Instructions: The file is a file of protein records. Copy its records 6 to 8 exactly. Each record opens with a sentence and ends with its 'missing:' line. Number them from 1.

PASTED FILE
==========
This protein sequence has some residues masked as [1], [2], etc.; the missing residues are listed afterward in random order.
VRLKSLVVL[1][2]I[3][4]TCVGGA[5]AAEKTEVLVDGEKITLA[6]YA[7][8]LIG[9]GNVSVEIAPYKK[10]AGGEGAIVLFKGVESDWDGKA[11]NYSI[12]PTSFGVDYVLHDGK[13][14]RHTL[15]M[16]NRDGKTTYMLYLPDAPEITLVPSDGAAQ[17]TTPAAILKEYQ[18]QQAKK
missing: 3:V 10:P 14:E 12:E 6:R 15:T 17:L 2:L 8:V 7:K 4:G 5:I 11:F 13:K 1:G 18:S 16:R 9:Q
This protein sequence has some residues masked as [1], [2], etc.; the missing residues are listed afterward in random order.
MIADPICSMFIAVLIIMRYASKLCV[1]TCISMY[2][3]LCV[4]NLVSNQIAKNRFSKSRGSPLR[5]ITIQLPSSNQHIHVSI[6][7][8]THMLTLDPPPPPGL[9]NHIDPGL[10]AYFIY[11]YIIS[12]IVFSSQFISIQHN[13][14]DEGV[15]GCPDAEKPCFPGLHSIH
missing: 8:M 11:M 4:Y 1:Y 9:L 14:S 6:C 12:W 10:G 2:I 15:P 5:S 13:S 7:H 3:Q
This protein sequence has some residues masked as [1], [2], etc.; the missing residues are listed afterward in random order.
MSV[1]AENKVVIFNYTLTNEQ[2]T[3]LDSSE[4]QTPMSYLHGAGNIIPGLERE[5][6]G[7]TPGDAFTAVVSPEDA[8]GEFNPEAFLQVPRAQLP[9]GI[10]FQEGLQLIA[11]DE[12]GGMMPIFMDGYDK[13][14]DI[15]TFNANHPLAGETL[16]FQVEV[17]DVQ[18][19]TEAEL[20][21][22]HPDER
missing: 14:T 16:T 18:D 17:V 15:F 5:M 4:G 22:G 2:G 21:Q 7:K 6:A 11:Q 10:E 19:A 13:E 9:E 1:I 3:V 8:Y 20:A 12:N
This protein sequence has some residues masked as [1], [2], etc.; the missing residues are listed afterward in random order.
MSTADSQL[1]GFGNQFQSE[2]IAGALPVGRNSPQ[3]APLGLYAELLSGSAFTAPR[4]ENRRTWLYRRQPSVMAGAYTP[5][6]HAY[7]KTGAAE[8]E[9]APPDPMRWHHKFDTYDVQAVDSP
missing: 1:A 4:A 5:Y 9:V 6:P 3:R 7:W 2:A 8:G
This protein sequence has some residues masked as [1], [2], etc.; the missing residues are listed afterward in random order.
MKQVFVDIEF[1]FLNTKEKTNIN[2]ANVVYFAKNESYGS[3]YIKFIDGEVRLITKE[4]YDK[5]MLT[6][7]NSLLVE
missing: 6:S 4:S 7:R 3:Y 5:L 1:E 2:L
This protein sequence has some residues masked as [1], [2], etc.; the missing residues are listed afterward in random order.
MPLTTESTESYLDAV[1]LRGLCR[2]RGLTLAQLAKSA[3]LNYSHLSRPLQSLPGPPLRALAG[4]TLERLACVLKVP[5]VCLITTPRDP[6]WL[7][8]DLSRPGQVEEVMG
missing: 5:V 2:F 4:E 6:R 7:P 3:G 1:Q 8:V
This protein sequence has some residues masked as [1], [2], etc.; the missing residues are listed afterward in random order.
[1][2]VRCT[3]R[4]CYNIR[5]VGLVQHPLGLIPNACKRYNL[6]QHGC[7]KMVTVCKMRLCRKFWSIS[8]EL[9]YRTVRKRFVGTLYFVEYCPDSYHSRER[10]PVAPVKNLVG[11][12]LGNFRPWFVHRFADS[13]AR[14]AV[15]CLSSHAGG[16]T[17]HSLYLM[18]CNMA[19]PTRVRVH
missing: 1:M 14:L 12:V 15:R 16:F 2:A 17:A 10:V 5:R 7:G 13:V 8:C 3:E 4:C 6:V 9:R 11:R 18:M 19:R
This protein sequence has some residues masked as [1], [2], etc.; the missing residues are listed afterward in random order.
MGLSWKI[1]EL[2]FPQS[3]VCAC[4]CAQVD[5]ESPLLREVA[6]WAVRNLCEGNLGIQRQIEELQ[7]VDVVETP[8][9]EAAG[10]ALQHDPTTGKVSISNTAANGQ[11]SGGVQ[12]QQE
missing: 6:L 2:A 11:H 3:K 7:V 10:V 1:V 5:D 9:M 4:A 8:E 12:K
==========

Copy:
This protein sequence has some residues masked as [1], [2], etc.; the missing residues are listed afterward in random order.
MPLTTESTESYLDAV[1]LRGLCR[2]RGLTLAQLAKSA[3]LNYSHLSRPLQSLPGPPLRALAG[4]TLERLACVLKVP[5]VCLITTPRDP[6]WL[7][8]DLSRPGQVEEVMG
missing: 5:V 2:F 4:E 6:R 7:P 3:G 1:Q 8:V
This protein sequence has some residues masked as [1], [2], etc.; the missing residues are listed afterward in random order.
[1][2]VRCT[3]R[4]CYNIR[5]VGLVQHPLGLIPNACKRYNL[6]QHGC[7]KMVTVCKMRLCRKFWSIS[8]EL[9]YRTVRKRFVGTLYFVEYCPDSYHSRER[10]PVAPVKNLVG[11][12]LGNFRPWFVHRFADS[13]AR[14]AV[15]CLSSHAGG[16]T[17]HSLYLM[18]CNMA[19]PTRVRVH
missing: 1:M 14:L 12:V 15:R 16:F 2:A 17:A 10:V 5:R 7:G 13:V 8:C 3:E 4:C 6:V 9:R 11:R 18:M 19:R
This protein sequence has some residues masked as [1], [2], etc.; the missing residues are listed afterward in random order.
MGLSWKI[1]EL[2]FPQS[3]VCAC[4]CAQVD[5]ESPLLREVA[6]WAVRNLCEGNLGIQRQIEELQ[7]VDVVETP[8][9]EAAG[10]ALQHDPTTGKVSISNTAANGQ[11]SGGVQ[12]QQE
missing: 6:L 2:A 11:H 3:K 7:V 10:V 1:V 5:D 9:M 4:A 8:E 12:K